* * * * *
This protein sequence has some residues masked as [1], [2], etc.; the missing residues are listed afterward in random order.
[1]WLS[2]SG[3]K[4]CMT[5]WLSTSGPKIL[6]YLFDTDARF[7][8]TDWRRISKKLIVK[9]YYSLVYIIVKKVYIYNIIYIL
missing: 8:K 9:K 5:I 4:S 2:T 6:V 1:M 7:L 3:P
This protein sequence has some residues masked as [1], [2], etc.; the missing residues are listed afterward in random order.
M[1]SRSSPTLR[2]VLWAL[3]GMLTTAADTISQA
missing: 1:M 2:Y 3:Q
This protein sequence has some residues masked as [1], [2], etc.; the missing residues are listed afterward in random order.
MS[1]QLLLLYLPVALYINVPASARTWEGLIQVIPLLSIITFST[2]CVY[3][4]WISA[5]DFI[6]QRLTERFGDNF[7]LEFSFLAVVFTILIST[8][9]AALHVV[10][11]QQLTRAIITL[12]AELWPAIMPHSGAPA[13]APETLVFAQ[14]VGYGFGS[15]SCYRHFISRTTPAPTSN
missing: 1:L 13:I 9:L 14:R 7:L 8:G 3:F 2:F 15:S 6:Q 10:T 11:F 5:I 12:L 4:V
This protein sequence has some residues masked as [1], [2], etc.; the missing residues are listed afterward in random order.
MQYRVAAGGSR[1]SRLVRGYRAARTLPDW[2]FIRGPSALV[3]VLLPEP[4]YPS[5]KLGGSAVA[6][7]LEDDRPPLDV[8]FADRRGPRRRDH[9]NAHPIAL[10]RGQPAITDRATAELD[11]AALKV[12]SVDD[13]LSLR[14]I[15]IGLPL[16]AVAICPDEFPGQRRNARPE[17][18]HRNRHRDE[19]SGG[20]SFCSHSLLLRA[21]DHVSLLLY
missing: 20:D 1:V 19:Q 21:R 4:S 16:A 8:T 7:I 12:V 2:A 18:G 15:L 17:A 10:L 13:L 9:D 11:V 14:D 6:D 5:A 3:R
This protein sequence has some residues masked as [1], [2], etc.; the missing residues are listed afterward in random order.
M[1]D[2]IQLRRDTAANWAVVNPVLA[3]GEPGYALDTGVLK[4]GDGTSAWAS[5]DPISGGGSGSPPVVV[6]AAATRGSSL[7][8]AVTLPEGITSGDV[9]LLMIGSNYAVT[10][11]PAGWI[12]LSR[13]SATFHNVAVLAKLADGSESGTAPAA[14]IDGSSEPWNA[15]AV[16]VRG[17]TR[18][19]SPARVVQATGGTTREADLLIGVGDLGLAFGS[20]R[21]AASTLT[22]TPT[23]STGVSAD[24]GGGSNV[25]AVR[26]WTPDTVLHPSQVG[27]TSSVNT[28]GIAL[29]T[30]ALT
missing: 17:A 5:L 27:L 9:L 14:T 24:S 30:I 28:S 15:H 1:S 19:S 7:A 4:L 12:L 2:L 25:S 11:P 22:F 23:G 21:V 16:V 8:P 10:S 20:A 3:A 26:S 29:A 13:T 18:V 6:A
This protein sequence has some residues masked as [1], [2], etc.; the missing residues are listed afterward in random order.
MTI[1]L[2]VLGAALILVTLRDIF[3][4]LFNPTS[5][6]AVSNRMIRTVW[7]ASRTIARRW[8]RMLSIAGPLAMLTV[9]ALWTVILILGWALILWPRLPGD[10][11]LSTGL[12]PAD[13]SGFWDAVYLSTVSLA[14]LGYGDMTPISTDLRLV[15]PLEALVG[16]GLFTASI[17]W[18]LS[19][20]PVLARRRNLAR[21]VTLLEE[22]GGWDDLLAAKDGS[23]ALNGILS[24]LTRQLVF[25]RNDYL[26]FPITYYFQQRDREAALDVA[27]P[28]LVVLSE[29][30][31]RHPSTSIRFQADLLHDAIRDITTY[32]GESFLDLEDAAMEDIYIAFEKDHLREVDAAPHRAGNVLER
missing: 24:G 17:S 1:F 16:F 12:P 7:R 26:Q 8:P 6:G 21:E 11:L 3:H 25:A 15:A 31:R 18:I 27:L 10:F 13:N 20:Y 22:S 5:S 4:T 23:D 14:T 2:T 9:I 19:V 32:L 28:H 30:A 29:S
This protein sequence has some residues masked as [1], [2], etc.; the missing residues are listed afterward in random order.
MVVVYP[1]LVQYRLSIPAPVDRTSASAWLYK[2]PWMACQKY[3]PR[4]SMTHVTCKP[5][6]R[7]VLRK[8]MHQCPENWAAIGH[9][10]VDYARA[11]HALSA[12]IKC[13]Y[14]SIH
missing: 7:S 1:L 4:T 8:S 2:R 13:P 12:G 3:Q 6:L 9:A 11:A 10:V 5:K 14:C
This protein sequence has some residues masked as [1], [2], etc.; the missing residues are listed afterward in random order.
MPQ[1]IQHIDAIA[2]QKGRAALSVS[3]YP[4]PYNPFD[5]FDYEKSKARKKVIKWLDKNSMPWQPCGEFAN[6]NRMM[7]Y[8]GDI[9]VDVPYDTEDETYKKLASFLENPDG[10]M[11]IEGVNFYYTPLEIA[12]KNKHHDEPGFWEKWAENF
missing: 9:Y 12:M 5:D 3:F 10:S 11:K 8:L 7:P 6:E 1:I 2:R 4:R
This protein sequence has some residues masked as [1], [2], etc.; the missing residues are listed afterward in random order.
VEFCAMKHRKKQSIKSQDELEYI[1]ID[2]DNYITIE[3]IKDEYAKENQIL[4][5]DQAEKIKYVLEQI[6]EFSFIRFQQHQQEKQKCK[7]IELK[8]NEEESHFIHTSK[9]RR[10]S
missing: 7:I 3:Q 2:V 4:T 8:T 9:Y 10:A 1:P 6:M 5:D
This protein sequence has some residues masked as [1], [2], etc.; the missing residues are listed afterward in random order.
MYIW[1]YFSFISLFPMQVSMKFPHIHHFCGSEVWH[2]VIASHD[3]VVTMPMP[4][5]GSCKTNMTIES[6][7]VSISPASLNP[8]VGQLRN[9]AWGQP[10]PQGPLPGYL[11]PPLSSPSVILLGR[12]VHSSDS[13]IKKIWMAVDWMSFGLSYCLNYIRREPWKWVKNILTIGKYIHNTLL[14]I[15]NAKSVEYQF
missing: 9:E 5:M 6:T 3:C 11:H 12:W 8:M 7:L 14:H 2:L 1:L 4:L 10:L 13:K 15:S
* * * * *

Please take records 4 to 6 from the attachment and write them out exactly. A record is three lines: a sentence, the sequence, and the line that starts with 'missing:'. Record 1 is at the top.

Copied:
This protein sequence has some residues masked as [1], [2], etc.; the missing residues are listed afterward in random order.
MQYRVAAGGSR[1]SRLVRGYRAARTLPDW[2]FIRGPSALV[3]VLLPEP[4]YPS[5]KLGGSAVA[6][7]LEDDRPPLDV[8]FADRRGPRRRDH[9]NAHPIAL[10]RGQPAITDRATAELD[11]AALKV[12]SVDD[13]LSLR[14]I[15]IGLPL[16]AVAICPDEFPGQRRNARPE[17][18]HRNRHRDE[19]SGG[20]SFCSHSLLLRA[21]DHVSLLLY
missing: 20:D 1:V 19:Q 21:R 4:S 16:A 8:T 7:I 12:V 2:A 18:G 15:L 17:A 10:L 13:L 9:D 11:V 14:D 6:D 5:A 3:R
This protein sequence has some residues masked as [1], [2], etc.; the missing residues are listed afterward in random order.
M[1]D[2]IQLRRDTAANWAVVNPVLA[3]GEPGYALDTGVLK[4]GDGTSAWAS[5]DPISGGGSGSPPVVV[6]AAATRGSSL[7][8]AVTLPEGITSGDV[9]LLMIGSNYAVT[10][11]PAGWI[12]LSR[13]SATFHNVAVLAKLADGSESGTAPAA[14]IDGSSEPWNA[15]AV[16]VRG[17]TR[18][19]SPARVVQATGGTTREADLLIGVGDLGLAFGS[20]R[21]AASTLT[22]TPT[23]STGVSAD[24]GGGSNV[25]AVR[26]WTPDTVLHPSQVG[27]TSSVNT[28]GIAL[29]T[30]ALT
missing: 17:A 5:L 27:L 9:L 14:T 24:S 30:I 28:S 15:H 1:S 19:S 7:A 4:L 12:L 2:L 25:S 11:P 22:F 23:G 21:V 16:V 8:P 10:S 20:A 3:A 26:S 29:A 13:T 18:V 6:A
This protein sequence has some residues masked as [1], [2], etc.; the missing residues are listed afterward in random order.
MTI[1]L[2]VLGAALILVTLRDIF[3][4]LFNPTS[5][6]AVSNRMIRTVW[7]ASRTIARRW[8]RMLSIAGPLAMLTV[9]ALWTVILILGWALILWPRLPGD[10][11]LSTGL[12]PAD[13]SGFWDAVYLSTVSLA[14]LGYGDMTPISTDLRLV[15]PLEALVG[16]GLFTASI[17]W[18]LS[19][20]PVLARRRNLAR[21]VTLLEE[22]GGWDDLLAAKDGS[23]ALNGILS[24]LTRQLVF[25]RNDYL[26]FPITYYFQQRDREAALDVA[27]P[28]LVVLSE[29][30][31]RHPSTSIRFQADLLHDAIRDITTY[32]GESFLDLEDAAMEDIYIAFEKDHLREVDAAPHRAGNVLER
missing: 24:G 17:S 1:F 16:F 12:P 7:R 26:Q 8:P 6:G 21:E 11:L 3:H 25:A 15:A 31:R 18:I 27:L 10:F 13:N 20:Y 22:S 5:S 4:T 23:D 14:T 2:T 9:I 19:V 32:L 28:H 30:A 29:S